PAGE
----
A WOMAN who walked away from a horror car smash while not knowing she had broken her neck is now recovering at home.
Staff nurse Janine Nicholson was on her way to work at James Cook hospital earlier this month when her car hit a patch of ice at 6.30am on the A171 Guisborough Road near Scaling Dam.
It flipped onto its roof, rolled and ended up back on its wheels again. A lorry driver who came across the aftermath dragged Janine, of Helredale Road, Whitby from the wreckage of her Mitsubishi Shogun and sat her in his cab while they waited for Mark, Janine’s husband, and the emergency services to arrive.
Janine (53) was taken to the hospital she works for treatment for what she initially thought was whiplash but a series of x-rays and scans revealed she had actually broken her neck.
For the next three days Janine had to lay flat with her head taped to the pillow to prevent her from moving and then she had to have an operation to have metal plates fitted in her neck to support the broken bones.
Amazingly Janine left hospital a week after the operation and is now on the long road to recovery but knows she has had a very lucky escape.
She told the Gazette: “I remember everything about the accident. The roads were clear, there was no warning at all, the car did not skid. It was all of a sudden that I lost control and I couldn’t do anything about it.”
Her first thought was to grab hold of her phone so she could ring husband Mark in case no-one found her because it was early.
Janine even thought to turn the ignition off because she thought she could hear running diesel but it turned out to be a stream.
In another twist of fortune Janine would normally have made the journey to work in an L reg Nova but decided to take the bigger car because she had seen snow on the moors the previous day and believes it gave her more protection when it flipped.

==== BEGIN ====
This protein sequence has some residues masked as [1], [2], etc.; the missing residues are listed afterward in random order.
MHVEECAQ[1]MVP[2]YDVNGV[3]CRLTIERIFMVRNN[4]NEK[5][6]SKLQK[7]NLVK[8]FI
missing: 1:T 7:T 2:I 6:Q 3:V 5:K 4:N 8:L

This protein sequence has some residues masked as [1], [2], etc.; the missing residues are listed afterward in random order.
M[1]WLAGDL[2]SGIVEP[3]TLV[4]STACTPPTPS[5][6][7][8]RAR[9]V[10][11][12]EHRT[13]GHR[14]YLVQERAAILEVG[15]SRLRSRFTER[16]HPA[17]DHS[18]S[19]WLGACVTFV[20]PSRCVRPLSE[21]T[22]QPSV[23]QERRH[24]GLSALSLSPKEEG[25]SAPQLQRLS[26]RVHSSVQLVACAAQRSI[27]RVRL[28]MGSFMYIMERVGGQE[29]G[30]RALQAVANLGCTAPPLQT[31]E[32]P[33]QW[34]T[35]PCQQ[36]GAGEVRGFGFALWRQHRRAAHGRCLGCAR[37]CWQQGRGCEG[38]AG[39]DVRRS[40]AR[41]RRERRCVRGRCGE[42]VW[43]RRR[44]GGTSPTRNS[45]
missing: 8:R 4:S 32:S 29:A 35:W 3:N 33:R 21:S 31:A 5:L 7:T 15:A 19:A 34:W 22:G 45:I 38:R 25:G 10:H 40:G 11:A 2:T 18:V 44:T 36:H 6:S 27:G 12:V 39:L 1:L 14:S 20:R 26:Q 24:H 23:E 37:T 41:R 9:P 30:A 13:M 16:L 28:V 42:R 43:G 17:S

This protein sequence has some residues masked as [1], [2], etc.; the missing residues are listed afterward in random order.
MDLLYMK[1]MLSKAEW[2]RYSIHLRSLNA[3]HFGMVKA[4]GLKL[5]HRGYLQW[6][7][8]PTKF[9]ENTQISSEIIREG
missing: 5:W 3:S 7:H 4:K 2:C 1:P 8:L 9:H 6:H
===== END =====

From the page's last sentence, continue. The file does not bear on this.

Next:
At first Janine thought all she needed was a couple of painkillers.
She added: “Looking back I was quite calm about the whole thing but I had no idea I had broken my neck. All I had was pain between my shoulder blades and when the ambulance came I just told them to give me some painkillers and I would be fine.
“I could be dead or disabled now - they were the only two other options. The doctors are amazed. The pain in my shoulder was the muscles going into spasm and wrapping around the spine to protect it.
“It is good to get over the operation but the emotional side of it is hard to deal with. I am down one day but not too bad the next. I have got to get back in the car and have a go at driving.
“I have a sick note for three months and I’m taking each day as it comes but I will have plenty of time to catch up with the accounts degree I am doing.”
In the same week that Janine had her accident there were two other smashes on that stretch of road.